A writer can't be in a cave all day long. I want to experience life and people. Teaching is a good way to do that. My students are brilliant, visionary, and help me see new perspectives. They remind me of hope and the need to take risks. They remind me to add depth and perspective and emotion to what I write. And most importantly, they remind me that everyone has a story to tell if we just take a minute to listen.
Q: Who is your agent and how did you meet him/her? If you don't have an agent, how did you come to be published by Zest Books?
A: My agent is Leticia Gomez of Savvy Literary Agency. We met way back in the 1990s when we were both part of the group of launch authors for Encanto bilingual romance novels released by Kensington. I always had a great respect for her (and have remained friends with other Encanto authors, too!), and when I was looking for an agent a few years ago, our paths crossed again and it was the right fit.
Q: If you knew then what you know now about the book business, what would you have done differently?
A: This is a great question. I am surrounded by writers. Journalists. Fiction writers. Professors who teach writing. My critique group. As I read this question, I think of them. We always talk about writing and where we are with our projects and goals.
In the end, though, I don't think I would have done anything differently. It's all been a process. I made choices, good and bad and didn't act on some. I don't want to dwell on "What if's" or regrets.
I have a plaque near my desk that reads, "You're right where you're supposed to be . . . Serenity."
I have to say, I've met some of the most phenomenal people in the publishing world and have learned something from every single person I've ever interviewed--and that's been hundreds of people. I'm doing what I love and what I feel is my purpose and my passion--how blessed am I?
That's not to say that I'm not dreaming that my next novel will be an auction book or a New York Times bestseller. I dream big for my writing. My goal is that I become a better writer with every project, every book, every article. So many projects, so little time.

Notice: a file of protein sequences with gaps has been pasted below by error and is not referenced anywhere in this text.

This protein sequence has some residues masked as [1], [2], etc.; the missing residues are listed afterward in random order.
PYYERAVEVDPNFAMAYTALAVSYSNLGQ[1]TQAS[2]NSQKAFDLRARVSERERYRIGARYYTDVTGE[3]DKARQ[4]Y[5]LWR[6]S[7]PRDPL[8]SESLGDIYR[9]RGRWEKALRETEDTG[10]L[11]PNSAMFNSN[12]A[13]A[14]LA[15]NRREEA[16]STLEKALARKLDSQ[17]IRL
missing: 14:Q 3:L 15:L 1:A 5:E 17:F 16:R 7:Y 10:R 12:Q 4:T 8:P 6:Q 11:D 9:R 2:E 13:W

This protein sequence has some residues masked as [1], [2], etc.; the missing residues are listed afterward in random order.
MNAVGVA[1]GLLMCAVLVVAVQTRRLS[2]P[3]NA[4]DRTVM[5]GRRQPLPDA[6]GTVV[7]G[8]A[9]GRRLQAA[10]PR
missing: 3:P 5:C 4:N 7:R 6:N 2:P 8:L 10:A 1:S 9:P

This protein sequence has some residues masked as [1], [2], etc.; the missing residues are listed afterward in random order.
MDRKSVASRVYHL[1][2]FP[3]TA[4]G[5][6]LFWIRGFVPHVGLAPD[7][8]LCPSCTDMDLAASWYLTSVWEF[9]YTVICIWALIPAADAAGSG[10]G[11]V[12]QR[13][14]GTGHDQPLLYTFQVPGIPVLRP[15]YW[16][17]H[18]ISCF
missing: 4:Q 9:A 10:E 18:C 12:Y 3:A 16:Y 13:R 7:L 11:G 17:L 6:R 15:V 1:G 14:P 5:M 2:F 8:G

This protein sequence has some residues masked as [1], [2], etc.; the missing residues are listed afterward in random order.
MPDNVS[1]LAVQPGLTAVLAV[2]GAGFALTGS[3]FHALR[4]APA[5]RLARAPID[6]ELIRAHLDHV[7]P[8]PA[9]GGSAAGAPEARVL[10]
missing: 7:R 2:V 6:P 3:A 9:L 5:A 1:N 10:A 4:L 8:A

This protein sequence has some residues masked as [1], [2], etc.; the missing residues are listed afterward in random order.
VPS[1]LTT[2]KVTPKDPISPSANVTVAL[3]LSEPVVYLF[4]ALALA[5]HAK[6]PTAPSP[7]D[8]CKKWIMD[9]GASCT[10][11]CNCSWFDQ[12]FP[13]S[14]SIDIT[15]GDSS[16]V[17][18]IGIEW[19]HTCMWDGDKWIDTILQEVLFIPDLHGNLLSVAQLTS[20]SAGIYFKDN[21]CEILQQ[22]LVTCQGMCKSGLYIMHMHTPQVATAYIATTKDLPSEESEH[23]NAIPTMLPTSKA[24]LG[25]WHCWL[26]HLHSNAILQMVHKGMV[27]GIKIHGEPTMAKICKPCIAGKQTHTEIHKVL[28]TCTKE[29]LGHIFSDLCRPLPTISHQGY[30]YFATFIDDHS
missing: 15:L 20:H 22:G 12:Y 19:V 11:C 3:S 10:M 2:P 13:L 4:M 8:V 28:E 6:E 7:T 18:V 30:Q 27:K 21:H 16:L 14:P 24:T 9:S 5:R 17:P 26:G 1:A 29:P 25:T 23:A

Q: Other than honing their craft, what advice would you give to Latino writers looking to land a book deal?
A: Sometimes writing isn't enough. Learn more about the business. Go to a conference, join a professional writer's organization, meet people in the industry, take classes, develop your brand, learn social media. And travel--or at least leave your comfort zone. Expand your horizons. This is a business. Writers lament that we are "creatives" and that business/marketing is not our forte. It's true. But we have to be the entire package. Be someone your publisher would want to promote.
Q: Do you have upcoming projects that my readers should have on their radar?
A: With Zest Books, I'm contracted for a second book on the wonderful astrophysicist Neil deGrasse Tyson. This is for the Living History Series for kids which celebrates inspiring men and women of color. It's the first time I'll get to write about such an inspiring male figure in contemporary society, so that's exciting!
But my agent is waiting for the book of my heart--and that's what I really want to finish next. A women's fiction novel. My kids know the characters like they're extended family. My son even dreamed about the book cover. It is time. And I'm ready.
Excerpted from Latinidad® © 2003 by Marcela Landres
Marcela Landres is the author of the e-book How Editors Think. She is an Editorial Consultant who specializes in helping Latinos get published and was formerly an editor at Simon & Schuster.